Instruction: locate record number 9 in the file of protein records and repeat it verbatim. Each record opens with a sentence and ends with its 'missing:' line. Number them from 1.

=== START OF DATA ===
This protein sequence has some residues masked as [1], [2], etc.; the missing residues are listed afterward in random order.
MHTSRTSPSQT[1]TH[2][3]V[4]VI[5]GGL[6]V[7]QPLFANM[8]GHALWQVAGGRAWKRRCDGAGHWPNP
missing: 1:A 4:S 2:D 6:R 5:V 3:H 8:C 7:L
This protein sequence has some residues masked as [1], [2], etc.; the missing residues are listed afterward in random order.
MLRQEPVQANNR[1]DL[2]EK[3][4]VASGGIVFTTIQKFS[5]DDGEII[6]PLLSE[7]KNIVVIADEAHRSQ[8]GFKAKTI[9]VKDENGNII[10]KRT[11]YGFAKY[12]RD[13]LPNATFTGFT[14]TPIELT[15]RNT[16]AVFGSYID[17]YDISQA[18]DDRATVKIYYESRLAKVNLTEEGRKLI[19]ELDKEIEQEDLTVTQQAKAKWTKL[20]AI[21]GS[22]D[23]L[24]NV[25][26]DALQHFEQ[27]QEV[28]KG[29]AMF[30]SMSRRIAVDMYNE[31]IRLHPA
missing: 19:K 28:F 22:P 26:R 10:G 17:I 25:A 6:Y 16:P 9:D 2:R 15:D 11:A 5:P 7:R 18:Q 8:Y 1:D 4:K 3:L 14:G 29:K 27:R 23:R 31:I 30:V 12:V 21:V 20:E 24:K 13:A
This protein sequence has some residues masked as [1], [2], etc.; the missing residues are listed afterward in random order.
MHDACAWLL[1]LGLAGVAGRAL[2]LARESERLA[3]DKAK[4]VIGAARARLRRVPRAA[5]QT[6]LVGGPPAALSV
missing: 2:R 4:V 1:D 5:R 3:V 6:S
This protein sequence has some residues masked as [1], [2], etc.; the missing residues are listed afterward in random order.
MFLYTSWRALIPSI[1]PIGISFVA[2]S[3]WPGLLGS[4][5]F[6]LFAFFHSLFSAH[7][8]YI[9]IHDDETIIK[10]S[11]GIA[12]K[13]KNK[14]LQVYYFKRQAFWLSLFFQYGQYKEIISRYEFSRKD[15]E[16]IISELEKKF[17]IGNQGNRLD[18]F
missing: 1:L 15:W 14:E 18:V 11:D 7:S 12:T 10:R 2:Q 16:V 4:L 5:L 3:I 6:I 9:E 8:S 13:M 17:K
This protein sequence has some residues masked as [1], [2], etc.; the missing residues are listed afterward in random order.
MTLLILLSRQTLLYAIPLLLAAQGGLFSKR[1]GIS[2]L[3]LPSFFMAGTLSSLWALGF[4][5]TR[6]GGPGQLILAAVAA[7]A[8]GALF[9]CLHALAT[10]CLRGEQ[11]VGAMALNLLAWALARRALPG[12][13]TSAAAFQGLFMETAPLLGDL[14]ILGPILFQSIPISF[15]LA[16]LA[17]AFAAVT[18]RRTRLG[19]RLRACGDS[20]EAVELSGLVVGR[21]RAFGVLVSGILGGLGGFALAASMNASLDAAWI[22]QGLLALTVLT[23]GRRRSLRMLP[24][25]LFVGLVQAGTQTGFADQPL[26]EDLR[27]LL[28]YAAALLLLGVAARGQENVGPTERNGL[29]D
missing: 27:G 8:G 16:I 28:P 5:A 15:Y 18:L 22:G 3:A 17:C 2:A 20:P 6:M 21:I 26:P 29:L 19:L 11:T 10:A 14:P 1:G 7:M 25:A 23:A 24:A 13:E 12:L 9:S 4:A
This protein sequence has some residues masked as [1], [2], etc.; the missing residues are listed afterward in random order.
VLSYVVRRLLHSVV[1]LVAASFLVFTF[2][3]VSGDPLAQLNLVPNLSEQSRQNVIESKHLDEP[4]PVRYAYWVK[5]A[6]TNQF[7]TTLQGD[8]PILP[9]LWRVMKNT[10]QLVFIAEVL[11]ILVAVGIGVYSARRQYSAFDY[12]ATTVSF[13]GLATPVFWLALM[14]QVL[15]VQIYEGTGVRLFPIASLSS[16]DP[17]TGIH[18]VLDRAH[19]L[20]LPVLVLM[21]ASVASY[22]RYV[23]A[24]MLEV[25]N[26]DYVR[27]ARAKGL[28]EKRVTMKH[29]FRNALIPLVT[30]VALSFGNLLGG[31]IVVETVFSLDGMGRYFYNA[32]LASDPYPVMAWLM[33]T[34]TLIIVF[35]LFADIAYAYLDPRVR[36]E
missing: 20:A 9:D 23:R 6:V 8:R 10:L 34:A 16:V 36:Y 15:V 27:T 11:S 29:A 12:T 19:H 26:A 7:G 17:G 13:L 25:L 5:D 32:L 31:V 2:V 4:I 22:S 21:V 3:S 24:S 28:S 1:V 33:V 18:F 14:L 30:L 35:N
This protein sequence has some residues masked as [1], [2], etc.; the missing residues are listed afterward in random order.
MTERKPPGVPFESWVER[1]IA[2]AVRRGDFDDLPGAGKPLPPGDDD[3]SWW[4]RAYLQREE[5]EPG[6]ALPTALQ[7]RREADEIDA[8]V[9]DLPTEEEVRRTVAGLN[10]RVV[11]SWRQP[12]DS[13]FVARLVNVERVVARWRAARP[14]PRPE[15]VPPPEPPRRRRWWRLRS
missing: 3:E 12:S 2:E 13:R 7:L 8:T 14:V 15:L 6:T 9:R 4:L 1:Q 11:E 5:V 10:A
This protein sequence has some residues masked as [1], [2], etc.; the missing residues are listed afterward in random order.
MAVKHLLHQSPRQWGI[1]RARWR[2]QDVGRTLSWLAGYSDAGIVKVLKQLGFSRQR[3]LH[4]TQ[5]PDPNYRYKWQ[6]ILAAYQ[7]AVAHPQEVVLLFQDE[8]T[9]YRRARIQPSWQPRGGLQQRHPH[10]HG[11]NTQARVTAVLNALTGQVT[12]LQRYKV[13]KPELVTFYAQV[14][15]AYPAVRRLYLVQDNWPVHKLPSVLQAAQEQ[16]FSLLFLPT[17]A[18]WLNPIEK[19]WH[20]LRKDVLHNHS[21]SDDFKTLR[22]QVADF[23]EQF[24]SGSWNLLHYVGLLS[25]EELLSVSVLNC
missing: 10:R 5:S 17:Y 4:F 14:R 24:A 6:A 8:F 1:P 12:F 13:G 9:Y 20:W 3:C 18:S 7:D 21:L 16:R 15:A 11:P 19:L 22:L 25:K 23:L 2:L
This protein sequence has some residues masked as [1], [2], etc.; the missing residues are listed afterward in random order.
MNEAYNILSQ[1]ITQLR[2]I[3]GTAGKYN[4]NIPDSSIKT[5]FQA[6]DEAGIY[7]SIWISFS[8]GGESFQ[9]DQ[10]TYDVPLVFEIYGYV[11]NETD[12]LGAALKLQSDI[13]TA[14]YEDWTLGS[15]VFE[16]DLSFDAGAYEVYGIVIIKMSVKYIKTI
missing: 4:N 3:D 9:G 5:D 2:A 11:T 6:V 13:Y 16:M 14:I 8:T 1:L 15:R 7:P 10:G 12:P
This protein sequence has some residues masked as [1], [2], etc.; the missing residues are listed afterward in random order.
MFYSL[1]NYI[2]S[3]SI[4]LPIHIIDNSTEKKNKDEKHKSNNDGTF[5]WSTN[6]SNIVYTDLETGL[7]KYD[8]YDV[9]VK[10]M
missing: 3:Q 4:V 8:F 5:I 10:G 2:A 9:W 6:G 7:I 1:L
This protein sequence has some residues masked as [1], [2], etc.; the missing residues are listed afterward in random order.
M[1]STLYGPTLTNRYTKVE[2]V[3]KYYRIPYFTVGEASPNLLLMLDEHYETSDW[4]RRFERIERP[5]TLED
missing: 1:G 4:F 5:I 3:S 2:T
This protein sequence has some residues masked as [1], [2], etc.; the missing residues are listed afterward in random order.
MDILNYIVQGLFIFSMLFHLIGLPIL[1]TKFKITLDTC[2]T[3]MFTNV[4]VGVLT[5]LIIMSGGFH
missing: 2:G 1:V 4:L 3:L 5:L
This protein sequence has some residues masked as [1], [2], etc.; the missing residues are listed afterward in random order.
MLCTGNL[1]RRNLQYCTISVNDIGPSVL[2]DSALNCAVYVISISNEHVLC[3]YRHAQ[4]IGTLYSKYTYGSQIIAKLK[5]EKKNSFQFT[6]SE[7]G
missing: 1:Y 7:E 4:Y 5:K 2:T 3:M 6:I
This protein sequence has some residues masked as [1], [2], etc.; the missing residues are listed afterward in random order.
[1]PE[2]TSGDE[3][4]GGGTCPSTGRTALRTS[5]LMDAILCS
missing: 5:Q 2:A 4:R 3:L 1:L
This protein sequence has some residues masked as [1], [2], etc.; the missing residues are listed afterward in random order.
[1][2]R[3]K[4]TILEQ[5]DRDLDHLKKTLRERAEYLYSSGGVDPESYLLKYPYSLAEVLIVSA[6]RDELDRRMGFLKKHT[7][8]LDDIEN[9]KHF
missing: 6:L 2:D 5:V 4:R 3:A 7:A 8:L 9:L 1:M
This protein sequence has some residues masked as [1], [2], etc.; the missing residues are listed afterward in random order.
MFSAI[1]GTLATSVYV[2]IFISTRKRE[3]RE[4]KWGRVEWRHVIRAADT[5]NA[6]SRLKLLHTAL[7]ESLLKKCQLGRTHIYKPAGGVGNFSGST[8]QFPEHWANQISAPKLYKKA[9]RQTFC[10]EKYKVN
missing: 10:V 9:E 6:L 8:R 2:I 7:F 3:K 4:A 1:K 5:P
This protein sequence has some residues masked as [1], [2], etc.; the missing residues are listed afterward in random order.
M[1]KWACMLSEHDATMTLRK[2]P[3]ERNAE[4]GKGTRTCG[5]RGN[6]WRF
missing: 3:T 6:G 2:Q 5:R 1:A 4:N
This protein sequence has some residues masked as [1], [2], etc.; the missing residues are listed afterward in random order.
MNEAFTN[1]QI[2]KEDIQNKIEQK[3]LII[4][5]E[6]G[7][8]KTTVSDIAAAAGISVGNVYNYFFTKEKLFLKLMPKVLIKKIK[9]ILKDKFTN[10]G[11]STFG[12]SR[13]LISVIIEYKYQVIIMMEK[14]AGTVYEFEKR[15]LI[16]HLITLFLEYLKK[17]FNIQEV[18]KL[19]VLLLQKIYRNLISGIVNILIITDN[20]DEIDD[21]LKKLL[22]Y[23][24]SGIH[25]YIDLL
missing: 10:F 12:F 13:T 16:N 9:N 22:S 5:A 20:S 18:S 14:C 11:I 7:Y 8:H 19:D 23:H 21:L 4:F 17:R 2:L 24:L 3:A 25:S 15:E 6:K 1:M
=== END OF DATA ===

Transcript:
This protein sequence has some residues masked as [1], [2], etc.; the missing residues are listed afterward in random order.
MNEAYNILSQ[1]ITQLR[2]I[3]GTAGKYN[4]NIPDSSIKT[5]FQA[6]DEAGIY[7]SIWISFS[8]GGESFQ[9]DQ[10]TYDVPLVFEIYGYV[11]NETD[12]LGAALKLQSDI[13]TA[14]YEDWTLGS[15]VFE[16]DLSFDAGAYEVYGIVIIKMSVKYIKTI
missing: 4:N 3:D 9:G 5:D 2:A 11:T 6:V 13:Y 16:M 14:I 8:T 1:L 15:R 7:P 10:G 12:P